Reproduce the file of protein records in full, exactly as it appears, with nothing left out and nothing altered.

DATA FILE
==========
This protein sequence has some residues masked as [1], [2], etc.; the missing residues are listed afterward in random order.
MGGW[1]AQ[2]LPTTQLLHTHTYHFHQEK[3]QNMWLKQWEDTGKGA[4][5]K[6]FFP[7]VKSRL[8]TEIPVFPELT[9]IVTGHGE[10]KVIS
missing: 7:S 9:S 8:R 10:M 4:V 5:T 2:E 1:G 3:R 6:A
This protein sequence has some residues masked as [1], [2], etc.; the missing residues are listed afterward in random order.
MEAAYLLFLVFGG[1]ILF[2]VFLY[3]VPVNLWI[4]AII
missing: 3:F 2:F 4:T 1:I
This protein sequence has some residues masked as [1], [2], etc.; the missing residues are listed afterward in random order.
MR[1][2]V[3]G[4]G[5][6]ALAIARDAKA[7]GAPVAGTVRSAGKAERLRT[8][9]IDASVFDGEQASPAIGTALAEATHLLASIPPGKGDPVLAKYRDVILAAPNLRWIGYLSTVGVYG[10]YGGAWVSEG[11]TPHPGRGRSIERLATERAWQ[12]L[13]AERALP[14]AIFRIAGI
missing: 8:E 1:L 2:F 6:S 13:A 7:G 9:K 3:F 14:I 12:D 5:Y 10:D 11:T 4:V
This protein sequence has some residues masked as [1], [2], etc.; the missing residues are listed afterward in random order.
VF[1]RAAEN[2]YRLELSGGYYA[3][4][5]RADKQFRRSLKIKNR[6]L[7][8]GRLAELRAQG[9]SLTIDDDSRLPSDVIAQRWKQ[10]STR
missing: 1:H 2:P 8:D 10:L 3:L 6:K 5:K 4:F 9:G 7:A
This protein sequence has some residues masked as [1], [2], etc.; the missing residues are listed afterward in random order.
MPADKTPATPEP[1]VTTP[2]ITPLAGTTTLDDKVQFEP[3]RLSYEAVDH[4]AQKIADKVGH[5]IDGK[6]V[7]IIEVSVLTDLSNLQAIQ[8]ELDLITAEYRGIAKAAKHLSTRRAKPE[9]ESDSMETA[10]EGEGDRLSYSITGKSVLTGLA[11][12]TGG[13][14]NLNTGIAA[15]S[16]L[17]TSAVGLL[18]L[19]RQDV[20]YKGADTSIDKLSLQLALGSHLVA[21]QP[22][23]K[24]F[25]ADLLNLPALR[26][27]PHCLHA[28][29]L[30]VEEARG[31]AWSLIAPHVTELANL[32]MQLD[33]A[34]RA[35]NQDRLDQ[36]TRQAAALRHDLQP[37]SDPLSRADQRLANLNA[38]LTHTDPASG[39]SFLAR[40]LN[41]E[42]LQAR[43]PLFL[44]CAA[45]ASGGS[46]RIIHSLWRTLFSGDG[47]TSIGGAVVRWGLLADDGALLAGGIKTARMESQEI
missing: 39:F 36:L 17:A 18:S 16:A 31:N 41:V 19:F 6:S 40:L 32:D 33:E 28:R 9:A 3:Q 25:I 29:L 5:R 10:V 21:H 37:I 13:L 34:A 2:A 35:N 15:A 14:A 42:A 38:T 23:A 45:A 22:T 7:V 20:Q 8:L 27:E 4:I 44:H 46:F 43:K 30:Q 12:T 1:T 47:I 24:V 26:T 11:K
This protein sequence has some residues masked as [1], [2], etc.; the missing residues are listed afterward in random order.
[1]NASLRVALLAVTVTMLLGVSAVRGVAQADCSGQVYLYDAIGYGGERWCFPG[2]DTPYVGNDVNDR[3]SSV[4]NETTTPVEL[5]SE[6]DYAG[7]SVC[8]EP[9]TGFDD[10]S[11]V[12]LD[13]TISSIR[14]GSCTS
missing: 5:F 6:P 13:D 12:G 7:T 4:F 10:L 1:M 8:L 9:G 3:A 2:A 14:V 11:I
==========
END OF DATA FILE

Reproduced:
This protein sequence has some residues masked as [1], [2], etc.; the missing residues are listed afterward in random order.
MGGW[1]AQ[2]LPTTQLLHTHTYHFHQEK[3]QNMWLKQWEDTGKGA[4][5]K[6]FFP[7]VKSRL[8]TEIPVFPELT[9]IVTGHGE[10]KVIS
missing: 7:S 9:S 8:R 10:M 4:V 5:T 2:E 1:G 3:R 6:A
This protein sequence has some residues masked as [1], [2], etc.; the missing residues are listed afterward in random order.
MEAAYLLFLVFGG[1]ILF[2]VFLY[3]VPVNLWI[4]AII
missing: 3:F 2:F 4:T 1:I
This protein sequence has some residues masked as [1], [2], etc.; the missing residues are listed afterward in random order.
MR[1][2]V[3]G[4]G[5][6]ALAIARDAKA[7]GAPVAGTVRSAGKAERLRT[8][9]IDASVFDGEQASPAIGTALAEATHLLASIPPGKGDPVLAKYRDVILAAPNLRWIGYLSTVGVYG[10]YGGAWVSEG[11]TPHPGRGRSIERLATERAWQ[12]L[13]AERALP[14]AIFRIAGI
missing: 8:E 1:L 2:F 6:S 13:A 7:G 9:K 3:F 14:I 12:D 5:Y 10:D 11:T 4:V
This protein sequence has some residues masked as [1], [2], etc.; the missing residues are listed afterward in random order.
VF[1]RAAEN[2]YRLELSGGYYA[3][4][5]RADKQFRRSLKIKNR[6]L[7][8]GRLAELRAQG[9]SLTIDDDSRLPSDVIAQRWKQ[10]STR
missing: 1:H 2:P 8:D 10:L 3:L 6:K 5:K 4:F 9:G 7:A
This protein sequence has some residues masked as [1], [2], etc.; the missing residues are listed afterward in random order.
MPADKTPATPEP[1]VTTP[2]ITPLAGTTTLDDKVQFEP[3]RLSYEAVDH[4]AQKIADKVGH[5]IDGK[6]V[7]IIEVSVLTDLSNLQAIQ[8]ELDLITAEYRGIAKAAKHLSTRRAKPE[9]ESDSMETA[10]EGEGDRLSYSITGKSVLTGLA[11][12]TGG[13][14]NLNTGIAA[15]S[16]L[17]TSAVGLL[18]L[19]RQDV[20]YKGADTSIDKLSLQLALGSHLVA[21]QP[22][23]K[24]F[25]ADLLNLPALR[26][27]PHCLHA[28][29]L[30]VEEARG[31]AWSLIAPHVTELANL[32]MQLD[33]A[34]RA[35]NQDRLDQ[36]TRQAAALRHDLQP[37]SDPLSRADQRLANLNA[38]LTHTDPASG[39]SFLAR[40]LN[41]E[42]LQAR[43]PLFL[44]CAA[45]ASGGS[46]RIIHSLWRTLFSGDG[47]TSIGGAVVRWGLLADDGALLAGGIKTARMESQEI
missing: 39:F 36:L 17:A 18:S 16:A 31:N 41:V 19:F 6:S 40:L 32:D 33:E 28:R 9:A 3:Q 25:I 29:L 5:R 10:V 21:H 37:I 13:L 34:A 2:A 35:N 15:A 14:A 42:A 38:T 23:A 45:A 22:T 7:V 20:Q 8:L 27:E 4:I 44:H 46:F 43:K 30:Q 12:T 1:T 47:I 24:V 26:T 11:K
This protein sequence has some residues masked as [1], [2], etc.; the missing residues are listed afterward in random order.
[1]NASLRVALLAVTVTMLLGVSAVRGVAQADCSGQVYLYDAIGYGGERWCFPG[2]DTPYVGNDVNDR[3]SSV[4]NETTTPVEL[5]SE[6]DYAG[7]SVC[8]EP[9]TGFDD[10]S[11]V[12]LD[13]TISSIR[14]GSCTS
missing: 5:F 6:P 13:D 12:G 7:T 4:F 10:L 1:M 8:L 9:G 3:A 2:A 14:V 11:I